Meg Whitman also used the event to explain the thinking behind the spin-off and merger of HPE’s enterprise services arm with CSC. Whitman said the move would allow the company to better focus on providing solutions through its partners. It will create a services giant with predicted revenues of $26bn a year by next year.

Whitman contrasted with the move to create a smaller, faster and more nimble company with Dell’s debt-funded move to integrate storage giant EMC.

With this strategic change, HPE will be better able to concentrate on creating converged and hyper-converged systems for customers, Whitman believes.

HPE also used the Las Vegas event to unveil new ‘Internet of Things’ (IoT) technology which follow the firm’s vision of ‘Converged IoT systems’ which shift intelligence out of the data centre and ‘to the edge’ – where the devices and sensors are.

Mark Potter, SVP and Chief Technology Officer, HPE Enterprise Group, said: “There are going to be 26 billion devices connected, providing information and data—ranging from pumps to aircrafts to wind turbines. It’s not just about connected phones, laptops, and devices. The digitization of all that data, breaking it free from the silos it’s been in, and putting a business process around it is incredibly transformative for every industry.”

HPE Edgeline EL1000 and EL4000 systems provide data analytics and machine learning at the edge. They include data capture, management and analysis which in turn mean reduced data transmissions with a saving in those associated costs. They’re designed to put up with rough and ready environments they’re likely to be used in.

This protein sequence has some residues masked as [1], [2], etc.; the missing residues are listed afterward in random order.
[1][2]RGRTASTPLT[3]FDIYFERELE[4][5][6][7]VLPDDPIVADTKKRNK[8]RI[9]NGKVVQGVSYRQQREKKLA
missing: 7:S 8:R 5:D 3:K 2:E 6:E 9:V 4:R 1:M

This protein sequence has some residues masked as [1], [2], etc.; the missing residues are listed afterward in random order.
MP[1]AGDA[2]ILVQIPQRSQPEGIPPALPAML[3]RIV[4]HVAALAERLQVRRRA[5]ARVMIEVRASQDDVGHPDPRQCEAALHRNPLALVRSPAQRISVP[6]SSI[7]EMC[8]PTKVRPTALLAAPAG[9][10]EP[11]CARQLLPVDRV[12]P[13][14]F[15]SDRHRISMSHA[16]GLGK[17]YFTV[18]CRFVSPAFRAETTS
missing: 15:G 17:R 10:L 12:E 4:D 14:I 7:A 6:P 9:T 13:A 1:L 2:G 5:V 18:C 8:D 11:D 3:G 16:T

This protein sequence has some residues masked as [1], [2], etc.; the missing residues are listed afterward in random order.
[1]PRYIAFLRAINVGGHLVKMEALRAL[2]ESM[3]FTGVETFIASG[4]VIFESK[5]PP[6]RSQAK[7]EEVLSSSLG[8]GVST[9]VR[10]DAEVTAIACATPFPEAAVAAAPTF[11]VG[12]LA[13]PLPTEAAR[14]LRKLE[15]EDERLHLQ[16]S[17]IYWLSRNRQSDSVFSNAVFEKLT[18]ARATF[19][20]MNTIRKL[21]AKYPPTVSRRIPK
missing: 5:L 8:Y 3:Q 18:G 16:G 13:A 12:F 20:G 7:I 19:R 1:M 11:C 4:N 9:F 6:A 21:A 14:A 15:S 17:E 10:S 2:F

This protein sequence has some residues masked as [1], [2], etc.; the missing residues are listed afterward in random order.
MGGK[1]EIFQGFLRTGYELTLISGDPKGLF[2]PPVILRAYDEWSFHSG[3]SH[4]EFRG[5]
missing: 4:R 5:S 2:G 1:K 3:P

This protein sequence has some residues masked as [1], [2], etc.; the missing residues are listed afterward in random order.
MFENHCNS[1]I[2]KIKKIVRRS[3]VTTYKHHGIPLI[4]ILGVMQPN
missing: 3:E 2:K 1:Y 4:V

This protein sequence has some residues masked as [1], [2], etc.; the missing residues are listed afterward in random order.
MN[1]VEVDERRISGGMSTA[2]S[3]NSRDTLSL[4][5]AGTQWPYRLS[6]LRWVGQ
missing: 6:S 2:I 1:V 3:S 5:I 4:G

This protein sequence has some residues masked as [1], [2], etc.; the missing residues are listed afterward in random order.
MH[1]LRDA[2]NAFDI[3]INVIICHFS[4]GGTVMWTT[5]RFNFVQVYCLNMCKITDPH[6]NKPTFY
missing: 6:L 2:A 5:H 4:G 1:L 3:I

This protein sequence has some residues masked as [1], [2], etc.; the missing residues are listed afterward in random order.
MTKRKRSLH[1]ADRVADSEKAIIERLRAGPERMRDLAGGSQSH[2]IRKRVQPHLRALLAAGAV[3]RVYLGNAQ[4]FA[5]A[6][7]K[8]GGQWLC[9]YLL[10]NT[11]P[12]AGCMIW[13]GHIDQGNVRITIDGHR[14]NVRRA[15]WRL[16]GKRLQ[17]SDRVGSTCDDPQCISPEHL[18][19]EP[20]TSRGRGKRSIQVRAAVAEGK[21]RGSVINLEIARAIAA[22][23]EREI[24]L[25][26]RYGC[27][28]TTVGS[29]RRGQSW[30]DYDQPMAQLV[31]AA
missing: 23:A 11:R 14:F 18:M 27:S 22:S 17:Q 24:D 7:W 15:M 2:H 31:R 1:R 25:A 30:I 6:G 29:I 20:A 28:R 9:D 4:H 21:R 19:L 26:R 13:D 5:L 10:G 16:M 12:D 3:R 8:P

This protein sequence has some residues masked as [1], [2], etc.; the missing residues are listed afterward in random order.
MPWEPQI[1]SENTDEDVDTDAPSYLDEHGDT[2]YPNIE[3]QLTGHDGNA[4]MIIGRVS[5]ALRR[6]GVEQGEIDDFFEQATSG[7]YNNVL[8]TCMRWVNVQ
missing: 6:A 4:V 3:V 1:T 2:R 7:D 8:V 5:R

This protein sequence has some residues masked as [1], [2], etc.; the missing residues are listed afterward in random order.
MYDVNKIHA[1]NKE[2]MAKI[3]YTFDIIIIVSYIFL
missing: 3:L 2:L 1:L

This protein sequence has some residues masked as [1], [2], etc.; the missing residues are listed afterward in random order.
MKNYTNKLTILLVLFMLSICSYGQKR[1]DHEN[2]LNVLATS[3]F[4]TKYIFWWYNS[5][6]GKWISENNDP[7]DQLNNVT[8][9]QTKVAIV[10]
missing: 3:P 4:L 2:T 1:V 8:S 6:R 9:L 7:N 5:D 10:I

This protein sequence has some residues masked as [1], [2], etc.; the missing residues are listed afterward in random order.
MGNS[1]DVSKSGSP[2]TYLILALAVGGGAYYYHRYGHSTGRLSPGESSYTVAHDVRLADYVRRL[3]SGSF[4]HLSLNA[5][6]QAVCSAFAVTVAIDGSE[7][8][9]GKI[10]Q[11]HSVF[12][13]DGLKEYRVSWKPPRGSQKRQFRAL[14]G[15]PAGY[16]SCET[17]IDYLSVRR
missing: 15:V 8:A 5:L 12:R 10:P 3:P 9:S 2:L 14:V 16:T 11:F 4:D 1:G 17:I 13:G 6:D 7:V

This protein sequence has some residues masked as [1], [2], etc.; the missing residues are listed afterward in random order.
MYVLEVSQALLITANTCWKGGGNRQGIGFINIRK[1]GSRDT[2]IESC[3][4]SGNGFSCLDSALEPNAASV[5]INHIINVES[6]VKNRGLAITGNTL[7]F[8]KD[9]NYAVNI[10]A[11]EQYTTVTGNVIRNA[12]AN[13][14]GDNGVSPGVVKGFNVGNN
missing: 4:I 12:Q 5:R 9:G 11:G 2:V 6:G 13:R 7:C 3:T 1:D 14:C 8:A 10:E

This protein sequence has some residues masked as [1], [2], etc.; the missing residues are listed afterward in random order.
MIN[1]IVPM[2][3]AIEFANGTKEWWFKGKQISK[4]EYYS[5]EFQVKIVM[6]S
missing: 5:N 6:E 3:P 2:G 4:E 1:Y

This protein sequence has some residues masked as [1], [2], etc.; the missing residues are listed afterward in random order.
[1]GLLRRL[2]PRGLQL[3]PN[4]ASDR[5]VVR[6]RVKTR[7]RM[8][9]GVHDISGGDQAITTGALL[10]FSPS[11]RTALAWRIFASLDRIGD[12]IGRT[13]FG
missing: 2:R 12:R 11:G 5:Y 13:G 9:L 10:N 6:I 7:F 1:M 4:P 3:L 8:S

Delegates heard the example of a single blade on a single turbine on a wind farm which might create as much as 500GB of data every single day. With every turbine made up of three blades this would create an unmanageable amount of data to send back and analyse.

HPE systems promise to crunch those numbers at the edge and send back only useful, actionable knowledge to central systems.

Big data is the big promise behind IoT technology and HPE is convinced that dealing with that data will need to be done locally, not centrally, to provide systems which fulfil their promises.

To support this vision of the future the company also announced a partnership with GE Digital to include its Predix analytics platform on HPE IoT products.

GE provides software solutions for various vertical markets using IoT technologies. HPE will become a preferred partner to support GE Digital’s Predix while Predix becomes a preferred software partner for HPE’s IoT solutions.

Additionally HPE will seek to certify 100 Predix developers around the world.

HPE was also celebrating customer wins including moving some of Dropbox’s services onto HPE systems and away from Amazon Web Services.

Whitman said the move was an endorsement of HPE’s view that there were limits to the benefits of public cloud. She said issues of scale, of cost and of compliance meant that hybrid cloud was a more sensible solution for some companies.

Automation, software-defined storage and hyper-convergence were all mentioned as major customer drivers supported by the roadmap to composable infrastructure.

There’s more from HPE’s official blog here:


The company’s next big event is the Big Data Conference in Boston from 29th August to 1st of September 2016.


Star Trek Beyond image courtesy of Paramount Pictures